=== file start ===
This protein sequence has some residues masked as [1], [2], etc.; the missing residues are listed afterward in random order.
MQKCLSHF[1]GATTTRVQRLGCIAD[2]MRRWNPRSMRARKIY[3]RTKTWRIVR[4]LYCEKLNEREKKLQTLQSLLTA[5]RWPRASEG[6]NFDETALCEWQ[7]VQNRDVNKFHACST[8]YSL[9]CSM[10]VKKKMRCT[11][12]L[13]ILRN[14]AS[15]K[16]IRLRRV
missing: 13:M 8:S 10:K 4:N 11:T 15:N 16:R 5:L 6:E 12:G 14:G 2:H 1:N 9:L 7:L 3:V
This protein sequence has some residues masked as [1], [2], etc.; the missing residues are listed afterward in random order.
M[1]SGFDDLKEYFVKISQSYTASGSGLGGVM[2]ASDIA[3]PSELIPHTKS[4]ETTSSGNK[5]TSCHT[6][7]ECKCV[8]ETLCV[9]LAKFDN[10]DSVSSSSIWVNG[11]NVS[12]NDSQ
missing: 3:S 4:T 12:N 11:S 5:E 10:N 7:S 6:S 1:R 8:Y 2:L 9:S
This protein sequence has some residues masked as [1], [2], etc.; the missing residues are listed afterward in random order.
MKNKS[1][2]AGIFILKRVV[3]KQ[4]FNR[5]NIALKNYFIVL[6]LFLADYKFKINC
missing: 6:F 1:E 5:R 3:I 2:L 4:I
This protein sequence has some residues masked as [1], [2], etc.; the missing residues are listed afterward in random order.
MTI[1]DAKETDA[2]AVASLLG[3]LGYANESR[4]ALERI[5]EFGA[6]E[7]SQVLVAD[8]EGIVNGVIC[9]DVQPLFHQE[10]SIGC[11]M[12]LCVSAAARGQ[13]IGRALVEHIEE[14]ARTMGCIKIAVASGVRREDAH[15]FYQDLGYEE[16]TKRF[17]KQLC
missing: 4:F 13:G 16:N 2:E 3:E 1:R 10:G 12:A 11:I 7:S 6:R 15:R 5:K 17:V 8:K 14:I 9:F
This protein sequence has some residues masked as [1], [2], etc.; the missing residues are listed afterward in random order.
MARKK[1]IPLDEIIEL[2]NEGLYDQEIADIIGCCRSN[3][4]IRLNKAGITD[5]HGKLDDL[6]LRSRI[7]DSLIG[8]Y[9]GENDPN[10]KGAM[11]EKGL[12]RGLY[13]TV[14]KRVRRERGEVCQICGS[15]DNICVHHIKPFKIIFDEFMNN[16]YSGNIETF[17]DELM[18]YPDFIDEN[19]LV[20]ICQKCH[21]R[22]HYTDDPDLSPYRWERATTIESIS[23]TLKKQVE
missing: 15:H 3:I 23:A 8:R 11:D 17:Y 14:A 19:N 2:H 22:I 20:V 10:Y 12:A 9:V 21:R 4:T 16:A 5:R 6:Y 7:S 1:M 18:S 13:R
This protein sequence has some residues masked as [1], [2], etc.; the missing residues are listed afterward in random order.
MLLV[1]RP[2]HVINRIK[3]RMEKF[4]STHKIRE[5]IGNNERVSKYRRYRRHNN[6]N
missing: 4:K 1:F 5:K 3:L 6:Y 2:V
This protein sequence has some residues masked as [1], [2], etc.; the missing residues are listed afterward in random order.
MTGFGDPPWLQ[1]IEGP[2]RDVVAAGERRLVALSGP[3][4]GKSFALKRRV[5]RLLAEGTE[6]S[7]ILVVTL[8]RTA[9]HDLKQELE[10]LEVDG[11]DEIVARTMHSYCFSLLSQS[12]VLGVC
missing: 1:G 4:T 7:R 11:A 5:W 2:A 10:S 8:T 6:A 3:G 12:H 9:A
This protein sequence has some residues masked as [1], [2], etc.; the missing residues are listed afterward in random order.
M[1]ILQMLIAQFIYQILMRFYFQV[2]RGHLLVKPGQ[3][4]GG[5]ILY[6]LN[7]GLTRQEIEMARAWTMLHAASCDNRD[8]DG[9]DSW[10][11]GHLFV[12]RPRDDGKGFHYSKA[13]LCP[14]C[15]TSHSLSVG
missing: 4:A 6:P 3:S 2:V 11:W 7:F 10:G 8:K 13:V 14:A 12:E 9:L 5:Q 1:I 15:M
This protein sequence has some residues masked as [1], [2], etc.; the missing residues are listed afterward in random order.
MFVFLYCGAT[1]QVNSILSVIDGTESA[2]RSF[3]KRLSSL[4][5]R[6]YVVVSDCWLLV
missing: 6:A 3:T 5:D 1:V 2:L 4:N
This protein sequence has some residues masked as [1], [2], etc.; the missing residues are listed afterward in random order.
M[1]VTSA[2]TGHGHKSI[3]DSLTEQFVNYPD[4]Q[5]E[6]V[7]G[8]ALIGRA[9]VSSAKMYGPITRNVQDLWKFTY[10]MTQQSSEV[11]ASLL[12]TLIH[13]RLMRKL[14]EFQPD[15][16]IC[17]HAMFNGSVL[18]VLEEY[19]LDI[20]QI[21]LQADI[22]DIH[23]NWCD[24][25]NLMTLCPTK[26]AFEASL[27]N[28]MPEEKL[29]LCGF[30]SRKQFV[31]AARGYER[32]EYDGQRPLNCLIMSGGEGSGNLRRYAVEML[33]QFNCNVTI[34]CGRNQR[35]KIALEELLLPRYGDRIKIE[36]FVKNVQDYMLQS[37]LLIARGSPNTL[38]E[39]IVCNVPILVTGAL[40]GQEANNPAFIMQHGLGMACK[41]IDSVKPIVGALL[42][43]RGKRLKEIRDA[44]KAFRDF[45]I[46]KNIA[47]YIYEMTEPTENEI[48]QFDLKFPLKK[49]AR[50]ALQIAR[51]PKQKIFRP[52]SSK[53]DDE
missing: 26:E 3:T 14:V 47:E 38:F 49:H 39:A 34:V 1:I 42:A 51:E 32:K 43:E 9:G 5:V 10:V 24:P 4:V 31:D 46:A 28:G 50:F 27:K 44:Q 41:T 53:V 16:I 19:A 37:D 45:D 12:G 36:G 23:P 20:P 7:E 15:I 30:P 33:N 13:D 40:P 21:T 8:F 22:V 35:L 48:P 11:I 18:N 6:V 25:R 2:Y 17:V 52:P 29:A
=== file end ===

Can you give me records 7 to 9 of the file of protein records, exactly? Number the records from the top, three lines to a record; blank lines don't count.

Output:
This protein sequence has some residues masked as [1], [2], etc.; the missing residues are listed afterward in random order.
MTGFGDPPWLQ[1]IEGP[2]RDVVAAGERRLVALSGP[3][4]GKSFALKRRV[5]RLLAEGTE[6]S[7]ILVVTL[8]RTA[9]HDLKQELE[10]LEVDG[11]DEIVARTMHSYCFSLLSQS[12]VLGVC
missing: 1:G 4:T 7:R 11:A 5:W 2:A 10:S 8:T 6:A 3:G 12:H 9:A
This protein sequence has some residues masked as [1], [2], etc.; the missing residues are listed afterward in random order.
M[1]ILQMLIAQFIYQILMRFYFQV[2]RGHLLVKPGQ[3][4]GG[5]ILY[6]LN[7]GLTRQEIEMARAWTMLHAASCDNRD[8]DG[9]DSW[10][11]GHLFV[12]RPRDDGKGFHYSKA[13]LCP[14]C[15]TSHSLSVG
missing: 4:A 6:P 3:S 2:V 11:W 7:F 10:G 8:K 13:V 14:A 12:E 9:L 5:Q 1:I 15:M
This protein sequence has some residues masked as [1], [2], etc.; the missing residues are listed afterward in random order.
MFVFLYCGAT[1]QVNSILSVIDGTESA[2]RSF[3]KRLSSL[4][5]R[6]YVVVSDCWLLV
missing: 6:A 3:T 5:D 1:V 2:L 4:N